Wor. Joseph Brettler, to whom we reverently refer as the Father of Moses Michael Hays Lodge, was installed Master on December 7, 1933. A large delegation of members of Germania Lodge came to pay honor and respect to their popular Past Master. Joe's wide popularity in Freemasonry brought to our meetings many Brethren from other Lodges. He arranged testimonial nights to honor M. W. Herbert W. Dean, M. W. Curtis Chipman and R. W. Frederick W. Hamilton, who had assisted us in the founding of our Lodge. Honorary Membership was conferred on Wor. T. Rutherford Edwards, Wor. Henry W. Stevens, R. W. Albert A. Schaefer and R .W. Arthur E. Fisk. On November 29, 1935, our Lodge participated in a Masonic Night at Temple Ohabei Shalom at the invitation of Rabbi and Brother Samuel L Abrams.
Under Wor. Bro. Brettler's administration, we held our first Ladies' Night at Weber Duck Inn on June 11, 1934, where 200 of our members and their ladies enjoyed an excellent dinner and dancing. Two other ladies' parties followed later in the year. At our Legislative Night on February 7, 1935, we were visited by a large group of Masons in the Massachusetts Legislature, headed by the Honorable and Brother Leverett Saltonstall, Speaker of the House of Representatives and later elected Governor and Senator.
We were truly proud of our Charter Member, Brother Louis Joseph, when he was installed Master of Shawmut Lodge in September 1935.
An outstanding event in our Lodge's history was indeed the 41st regular communication on December 5, 1935, when Wor. Harry Smith was installed as the third Master by the Charles Ramsay Club, under the direction of R. W. Arthur A. Sondheim, Past District Deputy Grand Master of the Boston First Masonic District, assisted by several Past Masters of Shawmut Lodge, of which Wor. Harry Smith was also a Past Master. R. W. Brother Sondheim, a beloved and respected Mason throughout the Massachusetts jurisdiction, installed Wor. Bro. Smith in a most impressive manner and complimented the members of Moses Michael Hays Lodge on their excellent progress. It is significant to note that R.W. Arthur A. Sondheim would some twenty years later have the 33rd Degree conferred upon him — an honor which was well deserved and the announcement of which brought delight to his multitude of Masonic friends.
At his first meeting on January 2, 1936, Wor. Bro. Smith called attention to the establishment of our Relief Fund and pledges were accepted promptly in order to build a fund that would provide financial assistance to members of Moses Michael Hays Lodge, their widows and orphans. Wor. Bro. Joseph Brettler was elected an Honorary Member at this communication.
Wor. Bro. Smith, on a trip to New York City, met Lelia A. Myers and Adelia P. Myers, great-great-great granddaughters of Moses Michael Hays, who showed him the Masonic jewels and apron he wore when in office as Grand Master of Masons in Massachusetts from 1788 to 1792. Fine salesman that he was, Wor. Bro. Smith induced these ladies to turn the mementos over to Moses Michael Hays Lodge with the assurance that they would be suitably framed and presented to the Grand Lodge for permanent display in its museum in Boston. This presentation took place at our fifth anniversary celebration held in the Grand Ballroom of the Copley Plaza Hotel, Boston, on January 7, 1937, where M. W. Claude L. Allen, Grand Master, accepted them on behalf of the Grand Lodge. These valuable mementos have been assigned a prominent place in the Grand Lodge museum and have been viewed by thousands of visitors.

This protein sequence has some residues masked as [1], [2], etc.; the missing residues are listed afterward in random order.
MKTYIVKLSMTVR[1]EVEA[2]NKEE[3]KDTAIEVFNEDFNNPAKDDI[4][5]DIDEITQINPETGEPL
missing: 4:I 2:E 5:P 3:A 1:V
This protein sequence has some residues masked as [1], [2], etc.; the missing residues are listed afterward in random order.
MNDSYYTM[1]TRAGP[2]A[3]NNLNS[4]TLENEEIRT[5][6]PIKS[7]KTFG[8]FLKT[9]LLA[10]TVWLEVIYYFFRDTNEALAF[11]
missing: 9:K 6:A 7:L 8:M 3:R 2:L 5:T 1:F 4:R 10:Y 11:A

That Wor. Bro. Smith had an eye for the future of our Lodge is attested by his suggestion and the Lodge's vote on December 3, 1936, that a sum of fifty dollars be set aside annually as a special fund for the celebration of the twenty-fifth anniversary.
To culminate a most progressive and productive term as Master, Wor. Bro. Smith announced at our communication held on October 7, 1937, that in collaboration with Wor. J. Hugo Tatsch, Acting Librarian and Curator of the Grand Lodge of Masons in Massachusetts, he had written and published a book on the Life of Moses Michael Hays. Copies of this book were presented to the libraries of the Grand Lodges of Massachusetts, Rhode Island and New York, the Boston Public Library, the Boston Historical Society and to our members. At Wor. Bro. Smith's last meeting on November 4, 1937, we were honored by a fraternal visit of M .W. Claude L. Allen, Grand Master.
Thus ended the first six years of our Lodge's existence, which under the leadership of three able, experienced and dedicated Masters, placed it on a firm foundation to face the future with courage.
At our memorable sixty-first communication on December 2, 1937, Brother Joseph R. Rosen was installed as the fourth Master by M. W. James H. Price, Past Grand Master of Masons of Virginia and the then Governor-elect, who came to perform this delightful duty for his long-time friend. Significantly, Joe's installation marked the beginning of a new era, as he was the first line officer to occupy the East. Popularly known as the "man with a million friends," his administration was marked by many interesting meetings and events which included several exchange fraternal visits with Lodges in the Boston area, and a Father & Sons Sports' Night. Our meeting of October 6, 1938, was designated as M. W. Frederick W. Hamilton Night, at which nearly 300 Masons, in a spirit of love and respect came to join a large group of distinguished Masons in paying tribute to our own esteemed Honorary Member for his long and meritorious service to the Craft. Past Grand Masters Melvin M. Johnson, Arthur D. Prince and Claude L. Allen were present on this occasion.
On May 9, 1939, our Lodge paid tribute to the memory of M. W. Moses Michael Hays on the occasion of the 200th anniversary of his birth, by a pilgrimage to his resting place in Newport, Rhode Island.
The lodge-room was filled to capacity on November 2, 1939, when we welcomed R. W. Albert A. Schaefer by designating this communication in his honor. Honorary Membership was conferred on Wor. Brother J. Hugo Tatsch.